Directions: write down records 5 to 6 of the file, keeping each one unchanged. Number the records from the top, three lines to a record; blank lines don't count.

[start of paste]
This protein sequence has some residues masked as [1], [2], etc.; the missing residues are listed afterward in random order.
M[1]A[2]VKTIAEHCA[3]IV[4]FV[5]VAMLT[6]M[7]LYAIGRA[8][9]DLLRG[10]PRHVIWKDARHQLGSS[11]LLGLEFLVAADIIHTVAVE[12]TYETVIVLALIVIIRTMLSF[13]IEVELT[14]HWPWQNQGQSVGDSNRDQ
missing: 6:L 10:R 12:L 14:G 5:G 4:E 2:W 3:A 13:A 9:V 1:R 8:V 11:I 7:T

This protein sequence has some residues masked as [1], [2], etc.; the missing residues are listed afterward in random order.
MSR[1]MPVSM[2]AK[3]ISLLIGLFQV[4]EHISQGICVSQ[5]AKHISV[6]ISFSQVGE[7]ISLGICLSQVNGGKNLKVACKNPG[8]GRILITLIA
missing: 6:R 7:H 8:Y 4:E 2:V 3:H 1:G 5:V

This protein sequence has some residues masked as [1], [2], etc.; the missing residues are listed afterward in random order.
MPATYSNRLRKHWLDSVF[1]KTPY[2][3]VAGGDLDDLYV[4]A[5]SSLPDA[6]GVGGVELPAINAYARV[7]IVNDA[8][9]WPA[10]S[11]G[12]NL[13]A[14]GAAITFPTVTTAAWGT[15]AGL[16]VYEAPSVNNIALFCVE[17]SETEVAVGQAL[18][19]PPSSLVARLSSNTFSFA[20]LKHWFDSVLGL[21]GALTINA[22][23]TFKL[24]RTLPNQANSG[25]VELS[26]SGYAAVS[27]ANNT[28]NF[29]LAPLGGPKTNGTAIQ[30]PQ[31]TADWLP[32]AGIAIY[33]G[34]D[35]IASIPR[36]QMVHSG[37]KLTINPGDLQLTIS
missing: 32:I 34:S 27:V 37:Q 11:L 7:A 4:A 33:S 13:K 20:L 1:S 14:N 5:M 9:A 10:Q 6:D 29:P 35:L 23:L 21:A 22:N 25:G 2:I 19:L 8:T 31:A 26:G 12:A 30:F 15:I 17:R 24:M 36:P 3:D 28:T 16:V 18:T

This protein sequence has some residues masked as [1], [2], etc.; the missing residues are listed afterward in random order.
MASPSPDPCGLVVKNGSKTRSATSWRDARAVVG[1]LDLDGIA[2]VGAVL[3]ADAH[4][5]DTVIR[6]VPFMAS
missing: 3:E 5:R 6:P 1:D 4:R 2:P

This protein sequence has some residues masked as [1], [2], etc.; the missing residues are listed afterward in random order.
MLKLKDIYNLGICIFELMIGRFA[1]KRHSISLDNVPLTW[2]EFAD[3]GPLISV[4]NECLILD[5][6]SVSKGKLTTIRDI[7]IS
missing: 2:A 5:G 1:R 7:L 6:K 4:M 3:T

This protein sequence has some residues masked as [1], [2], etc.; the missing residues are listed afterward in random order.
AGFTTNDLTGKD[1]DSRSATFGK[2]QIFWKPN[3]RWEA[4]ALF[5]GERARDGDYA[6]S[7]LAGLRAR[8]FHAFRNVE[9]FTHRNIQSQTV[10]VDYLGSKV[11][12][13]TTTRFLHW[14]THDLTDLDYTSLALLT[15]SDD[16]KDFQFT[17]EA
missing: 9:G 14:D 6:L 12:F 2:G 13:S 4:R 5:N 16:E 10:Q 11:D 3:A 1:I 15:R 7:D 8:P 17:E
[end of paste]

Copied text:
This protein sequence has some residues masked as [1], [2], etc.; the missing residues are listed afterward in random order.
MLKLKDIYNLGICIFELMIGRFA[1]KRHSISLDNVPLTW[2]EFAD[3]GPLISV[4]NECLILD[5][6]SVSKGKLTTIRDI[7]IS
missing: 2:A 5:G 1:R 7:L 6:K 4:M 3:T

This protein sequence has some residues masked as [1], [2], etc.; the missing residues are listed afterward in random order.
AGFTTNDLTGKD[1]DSRSATFGK[2]QIFWKPN[3]RWEA[4]ALF[5]GERARDGDYA[6]S[7]LAGLRAR[8]FHAFRNVE[9]FTHRNIQSQTV[10]VDYLGSKV[11][12][13]TTTRFLHW[14]THDLTDLDYTSLALLT[15]SDD[16]KDFQFT[17]EA
missing: 9:G 14:D 6:L 12:F 2:G 13:S 4:R 5:N 16:E 10:Q 11:D 3:A 1:I 15:R 7:D 8:P 17:E